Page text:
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NASA's Cassini spacecraft will go out in blaze of glory Friday


It's been just under 20 years since NASA's Cassini spacecraft left Earth for its mission to Saturn - but in just a few days, it will undertake its Grand Finale, intentionally plummeting into Saturn's atmosphere to be pressurized into oblivion.

Each fly-by provided a gravitational "kick" that boosted Cassini's speed to more than 42,500mph and helped the probe on its way.

When it launched, Cassini-Huygens was the biggest, most complex interplanetary spacecraft ever flown. "The haze has cleared remarkably as the summer solstice has approached", Cassini Project Scientist Linda Spilker said in a news conference September 13. The spectrometer will attempt to investigate what material is from the rings and what material is part of the atmosphere. Navigators will also be analyzing this information in the hopes of confirming that Cassini is precisely on track and ready to plunge into Saturn at the designated time, location, and altitude.

The Cassini spacecraft was launched from Cape Canaveral in October 1997 and then spent seven years in transit to Saturn. Eastern Time for the spacecraft, but given the time it takes for the signal to reach Earth, we will receive those last bits of data just before 8 a.m. - long after Cassini is "gone". "It will radiate across the solar system for almost an hour and a half after Cassini itself has gone", Earl Maize, Cassini project manager at NASA's Jet Propulsion Laboratory, said in a statement.

Saturn is something of a solar system unto itself (minus the requisite sun).

NASA has confirmed that the Cassini spacecraft successfully completed its final flyby of the moon Titan and is now on course for its fatal encounter with Saturn on Friday.

What kind of mission will actually follow up on the curiosities Cassini has piqued?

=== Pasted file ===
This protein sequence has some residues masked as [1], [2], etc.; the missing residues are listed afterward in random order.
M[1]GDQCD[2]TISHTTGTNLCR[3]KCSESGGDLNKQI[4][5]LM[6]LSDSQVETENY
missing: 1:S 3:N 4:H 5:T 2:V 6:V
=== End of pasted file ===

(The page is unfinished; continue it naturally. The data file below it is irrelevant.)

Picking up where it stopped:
One of NASA's most successful missions the study of Saturn is coming to an end on Friday.


The UVIS has already fostered "scores of dazzling discoveries" - including a salty, subterranean ocean on one of Saturn's moons which scientists think may have conditions favorable for primitive life.

Cassini is being driven into Saturn's atmosphere to ensure that the probe doesn't contaminate the moons Titan and Enceladus - both of which may be capable of supporting life - with microbes from Earth. For the scientists who began working on the project in the 1980s, it is the end of decades of work culminating in scientific progress and never-before-seen images of Saturn's rings, moons and surface.

Cassini was the NASA-developed Saturn orbiter, and Huygens was the European-built probe that sat on-board, which would eventually descend on to the surface of Saturn's biggest moon, Titan.

Scientists plan to collect data from the spacecraft's instruments until the very end of the mission.

On the eve of its final descent, other instruments will make detailed observations of Saturn's aurora borealis, temperatures and polar storms.

The last hours of Cassini's mission could provide valuable data to answer some of researchers' most persistent questions: How was Saturn formed, does it have a solid core, and how long is a Saturnian day? Four years became thirteen, as Cassini continuously exceeded expectations and NASA kept discovering new tasks for the probe.

No trace of Cassini is expected to escape Saturn's gravity field. After nearly 20 years in space, 13 of which at Saturn, Cassini will not even leave a mark in the planet's clouds - it will simply go silent and fade away.

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